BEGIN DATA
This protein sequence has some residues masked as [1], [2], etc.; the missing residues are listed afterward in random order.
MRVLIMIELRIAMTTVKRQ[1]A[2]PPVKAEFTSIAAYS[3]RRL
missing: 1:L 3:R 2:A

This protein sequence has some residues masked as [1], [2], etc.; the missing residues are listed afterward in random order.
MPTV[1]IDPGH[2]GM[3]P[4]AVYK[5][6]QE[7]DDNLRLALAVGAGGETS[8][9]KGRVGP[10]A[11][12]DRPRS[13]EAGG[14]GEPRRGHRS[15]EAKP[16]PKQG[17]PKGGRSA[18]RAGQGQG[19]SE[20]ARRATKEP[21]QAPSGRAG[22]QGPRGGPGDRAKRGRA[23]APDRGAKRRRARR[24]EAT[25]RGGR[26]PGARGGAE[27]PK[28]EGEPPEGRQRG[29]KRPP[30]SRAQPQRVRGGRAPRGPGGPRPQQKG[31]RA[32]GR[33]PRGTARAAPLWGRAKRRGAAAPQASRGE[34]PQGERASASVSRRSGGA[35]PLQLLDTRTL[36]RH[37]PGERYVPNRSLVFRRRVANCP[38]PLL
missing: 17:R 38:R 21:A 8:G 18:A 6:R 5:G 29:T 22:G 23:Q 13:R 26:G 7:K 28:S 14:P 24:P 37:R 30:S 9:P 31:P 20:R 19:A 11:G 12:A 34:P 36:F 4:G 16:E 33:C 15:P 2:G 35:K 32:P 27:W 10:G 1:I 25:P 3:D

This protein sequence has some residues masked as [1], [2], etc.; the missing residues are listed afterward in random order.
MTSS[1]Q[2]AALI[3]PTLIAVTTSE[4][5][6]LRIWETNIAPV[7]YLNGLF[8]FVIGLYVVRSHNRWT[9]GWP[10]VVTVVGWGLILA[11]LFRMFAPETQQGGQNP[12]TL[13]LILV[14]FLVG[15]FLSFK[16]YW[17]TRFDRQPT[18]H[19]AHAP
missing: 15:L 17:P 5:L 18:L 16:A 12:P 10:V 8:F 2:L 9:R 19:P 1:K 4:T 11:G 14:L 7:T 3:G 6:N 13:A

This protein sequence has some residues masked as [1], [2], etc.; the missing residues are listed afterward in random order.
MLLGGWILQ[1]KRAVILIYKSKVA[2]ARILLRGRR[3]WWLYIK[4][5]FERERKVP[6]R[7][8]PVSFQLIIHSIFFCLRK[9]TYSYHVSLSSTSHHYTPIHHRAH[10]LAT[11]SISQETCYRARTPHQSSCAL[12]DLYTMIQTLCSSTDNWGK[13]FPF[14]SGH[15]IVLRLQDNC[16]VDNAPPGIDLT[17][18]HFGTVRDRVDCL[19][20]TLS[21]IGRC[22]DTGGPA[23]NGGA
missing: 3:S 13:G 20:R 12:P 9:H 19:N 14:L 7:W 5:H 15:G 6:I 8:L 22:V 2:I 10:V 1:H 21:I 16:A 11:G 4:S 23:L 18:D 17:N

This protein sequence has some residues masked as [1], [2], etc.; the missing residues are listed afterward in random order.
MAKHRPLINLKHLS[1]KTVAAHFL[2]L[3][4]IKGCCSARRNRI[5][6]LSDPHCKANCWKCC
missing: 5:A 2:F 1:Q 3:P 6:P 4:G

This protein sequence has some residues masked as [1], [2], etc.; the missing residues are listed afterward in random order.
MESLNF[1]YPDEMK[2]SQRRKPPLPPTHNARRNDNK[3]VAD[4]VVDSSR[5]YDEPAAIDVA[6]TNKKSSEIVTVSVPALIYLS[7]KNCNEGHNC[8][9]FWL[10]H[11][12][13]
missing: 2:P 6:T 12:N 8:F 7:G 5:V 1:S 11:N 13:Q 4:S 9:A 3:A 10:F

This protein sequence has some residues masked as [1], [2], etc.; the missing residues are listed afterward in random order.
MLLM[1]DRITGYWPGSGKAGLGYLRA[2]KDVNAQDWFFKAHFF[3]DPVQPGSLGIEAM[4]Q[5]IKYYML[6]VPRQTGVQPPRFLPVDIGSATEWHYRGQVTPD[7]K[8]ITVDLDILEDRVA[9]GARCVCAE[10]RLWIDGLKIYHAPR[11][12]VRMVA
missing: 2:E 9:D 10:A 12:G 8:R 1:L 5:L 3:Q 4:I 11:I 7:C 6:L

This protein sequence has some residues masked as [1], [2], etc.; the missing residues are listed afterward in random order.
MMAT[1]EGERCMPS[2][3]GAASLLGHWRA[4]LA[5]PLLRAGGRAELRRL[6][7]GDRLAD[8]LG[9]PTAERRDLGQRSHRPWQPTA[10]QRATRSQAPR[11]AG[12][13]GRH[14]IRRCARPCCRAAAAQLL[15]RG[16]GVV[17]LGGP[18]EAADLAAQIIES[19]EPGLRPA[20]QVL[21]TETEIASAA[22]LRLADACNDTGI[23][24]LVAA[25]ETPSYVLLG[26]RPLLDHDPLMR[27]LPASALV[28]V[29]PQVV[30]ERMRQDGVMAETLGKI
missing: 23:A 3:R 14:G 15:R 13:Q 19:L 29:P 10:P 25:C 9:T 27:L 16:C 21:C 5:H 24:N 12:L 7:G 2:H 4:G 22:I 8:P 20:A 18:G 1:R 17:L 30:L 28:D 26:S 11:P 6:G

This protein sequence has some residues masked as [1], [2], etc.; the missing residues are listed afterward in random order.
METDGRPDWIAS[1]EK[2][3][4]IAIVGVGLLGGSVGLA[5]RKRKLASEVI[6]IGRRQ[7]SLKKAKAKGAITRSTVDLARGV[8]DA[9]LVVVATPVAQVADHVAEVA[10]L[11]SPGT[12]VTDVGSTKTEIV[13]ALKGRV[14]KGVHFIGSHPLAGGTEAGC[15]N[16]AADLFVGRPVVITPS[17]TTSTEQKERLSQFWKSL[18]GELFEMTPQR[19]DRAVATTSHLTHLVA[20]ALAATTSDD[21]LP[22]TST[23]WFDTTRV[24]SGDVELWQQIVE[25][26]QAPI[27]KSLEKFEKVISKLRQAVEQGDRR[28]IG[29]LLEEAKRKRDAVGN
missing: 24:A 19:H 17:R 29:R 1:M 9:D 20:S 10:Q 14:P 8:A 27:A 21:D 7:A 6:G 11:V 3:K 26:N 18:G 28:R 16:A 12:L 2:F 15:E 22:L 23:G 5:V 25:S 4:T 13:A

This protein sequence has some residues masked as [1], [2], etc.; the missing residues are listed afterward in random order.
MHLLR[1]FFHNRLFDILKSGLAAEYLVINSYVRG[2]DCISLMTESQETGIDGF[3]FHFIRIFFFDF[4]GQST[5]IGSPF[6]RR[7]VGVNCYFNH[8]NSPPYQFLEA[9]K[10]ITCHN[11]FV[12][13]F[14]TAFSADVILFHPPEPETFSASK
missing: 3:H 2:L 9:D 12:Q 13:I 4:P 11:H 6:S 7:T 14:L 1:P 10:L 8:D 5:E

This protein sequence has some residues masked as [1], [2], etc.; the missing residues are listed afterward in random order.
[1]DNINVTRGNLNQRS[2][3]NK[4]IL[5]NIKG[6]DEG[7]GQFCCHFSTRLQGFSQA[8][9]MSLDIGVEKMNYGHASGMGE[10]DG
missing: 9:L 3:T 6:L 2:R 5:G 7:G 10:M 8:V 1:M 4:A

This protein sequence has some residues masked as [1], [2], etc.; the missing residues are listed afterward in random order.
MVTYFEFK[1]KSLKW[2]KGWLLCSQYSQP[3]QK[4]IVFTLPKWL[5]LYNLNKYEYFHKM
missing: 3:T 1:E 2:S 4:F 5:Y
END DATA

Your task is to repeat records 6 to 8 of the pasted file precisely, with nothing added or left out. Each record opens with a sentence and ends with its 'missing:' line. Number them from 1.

This protein sequence has some residues masked as [1], [2], etc.; the missing residues are listed afterward in random order.
MESLNF[1]YPDEMK[2]SQRRKPPLPPTHNARRNDNK[3]VAD[4]VVDSSR[5]YDEPAAIDVA[6]TNKKSSEIVTVSVPALIYLS[7]KNCNEGHNC[8][9]FWL[10]H[11][12][13]
missing: 2:P 6:T 12:N 8:F 7:G 5:V 1:S 11:N 13:Q 4:S 9:A 3:A 10:F

This protein sequence has some residues masked as [1], [2], etc.; the missing residues are listed afterward in random order.
MLLM[1]DRITGYWPGSGKAGLGYLRA[2]KDVNAQDWFFKAHFF[3]DPVQPGSLGIEAM[4]Q[5]IKYYML[6]VPRQTGVQPPRFLPVDIGSATEWHYRGQVTPD[7]K[8]ITVDLDILEDRVA[9]GARCVCAE[10]RLWIDGLKIYHAPR[11][12]VRMVA
missing: 2:E 9:D 10:A 12:G 8:R 1:L 5:L 3:Q 4:I 11:I 7:C 6:L

This protein sequence has some residues masked as [1], [2], etc.; the missing residues are listed afterward in random order.
MMAT[1]EGERCMPS[2][3]GAASLLGHWRA[4]LA[5]PLLRAGGRAELRRL[6][7]GDRLAD[8]LG[9]PTAERRDLGQRSHRPWQPTA[10]QRATRSQAPR[11]AG[12][13]GRH[14]IRRCARPCCRAAAAQLL[15]RG[16]GVV[17]LGGP[18]EAADLAAQIIES[19]EPGLRPA[20]QVL[21]TETEIASAA[22]LRLADACNDTGI[23][24]LVAA[25]ETPSYVLLG[26]RPLLDHDPLMR[27]LPASALV[28]V[29]PQVV[30]ERMRQDGVMAETLGKI
missing: 23:A 3:R 14:G 15:R 13:Q 19:L 29:P 10:P 25:C 9:T 27:L 16:C 21:C 5:H 24:N 12:L 7:G 2:H 4:G 22:I 8:P 20:A 18:G 1:R 17:L 30:L 28:D 26:S 11:P 6:G